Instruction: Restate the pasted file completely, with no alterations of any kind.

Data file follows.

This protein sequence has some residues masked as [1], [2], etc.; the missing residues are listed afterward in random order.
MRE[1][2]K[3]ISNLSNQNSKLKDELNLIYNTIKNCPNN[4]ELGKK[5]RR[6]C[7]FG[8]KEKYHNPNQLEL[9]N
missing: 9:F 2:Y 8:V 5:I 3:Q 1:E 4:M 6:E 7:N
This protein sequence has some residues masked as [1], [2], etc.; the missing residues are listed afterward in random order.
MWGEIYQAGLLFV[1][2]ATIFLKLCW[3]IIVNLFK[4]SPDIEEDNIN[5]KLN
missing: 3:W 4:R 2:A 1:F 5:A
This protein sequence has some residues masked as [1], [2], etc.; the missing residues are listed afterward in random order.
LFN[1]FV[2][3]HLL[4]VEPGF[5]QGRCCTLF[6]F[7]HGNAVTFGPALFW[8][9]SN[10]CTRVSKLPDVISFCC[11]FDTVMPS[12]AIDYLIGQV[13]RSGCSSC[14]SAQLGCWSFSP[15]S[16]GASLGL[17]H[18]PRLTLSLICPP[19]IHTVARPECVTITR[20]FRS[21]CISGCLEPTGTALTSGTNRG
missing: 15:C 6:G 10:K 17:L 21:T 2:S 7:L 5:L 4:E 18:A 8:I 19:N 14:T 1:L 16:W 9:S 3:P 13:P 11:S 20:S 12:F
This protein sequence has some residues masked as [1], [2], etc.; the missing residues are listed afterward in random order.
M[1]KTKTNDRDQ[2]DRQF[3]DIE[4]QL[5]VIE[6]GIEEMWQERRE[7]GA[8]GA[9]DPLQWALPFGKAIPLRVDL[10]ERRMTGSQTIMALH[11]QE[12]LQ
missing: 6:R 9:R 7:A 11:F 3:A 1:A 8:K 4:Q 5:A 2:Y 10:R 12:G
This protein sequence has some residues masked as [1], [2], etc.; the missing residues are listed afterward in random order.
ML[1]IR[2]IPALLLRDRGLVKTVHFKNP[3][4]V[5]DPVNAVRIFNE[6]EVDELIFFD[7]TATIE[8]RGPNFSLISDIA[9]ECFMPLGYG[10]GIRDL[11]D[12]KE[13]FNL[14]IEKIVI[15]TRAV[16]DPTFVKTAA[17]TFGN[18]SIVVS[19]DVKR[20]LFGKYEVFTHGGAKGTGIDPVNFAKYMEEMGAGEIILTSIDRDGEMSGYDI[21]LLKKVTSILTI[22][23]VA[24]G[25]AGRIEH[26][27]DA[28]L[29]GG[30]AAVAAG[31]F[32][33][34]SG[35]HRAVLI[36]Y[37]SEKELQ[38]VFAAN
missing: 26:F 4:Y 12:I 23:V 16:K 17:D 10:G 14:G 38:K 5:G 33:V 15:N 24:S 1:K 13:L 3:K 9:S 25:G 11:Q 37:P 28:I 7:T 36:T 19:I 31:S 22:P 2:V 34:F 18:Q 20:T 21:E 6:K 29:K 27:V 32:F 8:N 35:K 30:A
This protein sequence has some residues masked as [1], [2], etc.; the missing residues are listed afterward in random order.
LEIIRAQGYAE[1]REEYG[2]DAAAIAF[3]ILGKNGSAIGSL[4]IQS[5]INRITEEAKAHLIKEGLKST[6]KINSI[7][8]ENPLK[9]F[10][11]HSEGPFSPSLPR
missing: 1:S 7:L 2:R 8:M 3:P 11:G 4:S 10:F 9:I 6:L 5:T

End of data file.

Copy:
This protein sequence has some residues masked as [1], [2], etc.; the missing residues are listed afterward in random order.
MRE[1][2]K[3]ISNLSNQNSKLKDELNLIYNTIKNCPNN[4]ELGKK[5]RR[6]C[7]FG[8]KEKYHNPNQLEL[9]N
missing: 9:F 2:Y 8:V 5:I 3:Q 1:E 4:M 6:E 7:N
This protein sequence has some residues masked as [1], [2], etc.; the missing residues are listed afterward in random order.
MWGEIYQAGLLFV[1][2]ATIFLKLCW[3]IIVNLFK[4]SPDIEEDNIN[5]KLN
missing: 3:W 4:R 2:A 1:F 5:A
This protein sequence has some residues masked as [1], [2], etc.; the missing residues are listed afterward in random order.
LFN[1]FV[2][3]HLL[4]VEPGF[5]QGRCCTLF[6]F[7]HGNAVTFGPALFW[8][9]SN[10]CTRVSKLPDVISFCC[11]FDTVMPS[12]AIDYLIGQV[13]RSGCSSC[14]SAQLGCWSFSP[15]S[16]GASLGL[17]H[18]PRLTLSLICPP[19]IHTVARPECVTITR[20]FRS[21]CISGCLEPTGTALTSGTNRG
missing: 15:C 6:G 10:K 17:L 21:T 2:S 7:L 5:L 4:E 18:A 8:I 19:N 14:T 1:L 16:W 9:S 3:P 13:P 11:S 20:S 12:F
This protein sequence has some residues masked as [1], [2], etc.; the missing residues are listed afterward in random order.
M[1]KTKTNDRDQ[2]DRQF[3]DIE[4]QL[5]VIE[6]GIEEMWQERRE[7]GA[8]GA[9]DPLQWALPFGKAIPLRVDL[10]ERRMTGSQTIMALH[11]QE[12]LQ
missing: 6:R 9:R 7:A 11:F 3:A 1:A 8:K 4:Q 5:A 2:Y 10:R 12:G
This protein sequence has some residues masked as [1], [2], etc.; the missing residues are listed afterward in random order.
ML[1]IR[2]IPALLLRDRGLVKTVHFKNP[3][4]V[5]DPVNAVRIFNE[6]EVDELIFFD[7]TATIE[8]RGPNFSLISDIA[9]ECFMPLGYG[10]GIRDL[11]D[12]KE[13]FNL[14]IEKIVI[15]TRAV[16]DPTFVKTAA[17]TFGN[18]SIVVS[19]DVKR[20]LFGKYEVFTHGGAKGTGIDPVNFAKYMEEMGAGEIILTSIDRDGEMSGYDI[21]LLKKVTSILTI[22][23]VA[24]G[25]AGRIEH[26][27]DA[28]L[29]GG[30]AAVAAG[31]F[32][33][34]SG[35]HRAVLI[36]Y[37]SEKELQ[38]VFAAN
missing: 26:F 4:Y 12:I 23:V 16:K 17:D 10:G 14:G 38:K 5:G 33:V 15:N 24:S 1:K 13:L 3:K 9:S 25:G 11:Q 37:P 28:I 7:T 36:T 19:I 31:S 22:P 2:V 34:F 18:Q 20:T 21:E 6:K 29:K 27:V 32:F 8:N 35:K 30:A
This protein sequence has some residues masked as [1], [2], etc.; the missing residues are listed afterward in random order.
LEIIRAQGYAE[1]REEYG[2]DAAAIAF[3]ILGKNGSAIGSL[4]IQS[5]INRITEEAKAHLIKEGLKST[6]KINSI[7][8]ENPLK[9]F[10][11]HSEGPFSPSLPR
missing: 1:S 7:L 2:R 8:M 3:P 11:G 4:S 10:F 9:I 6:L 5:T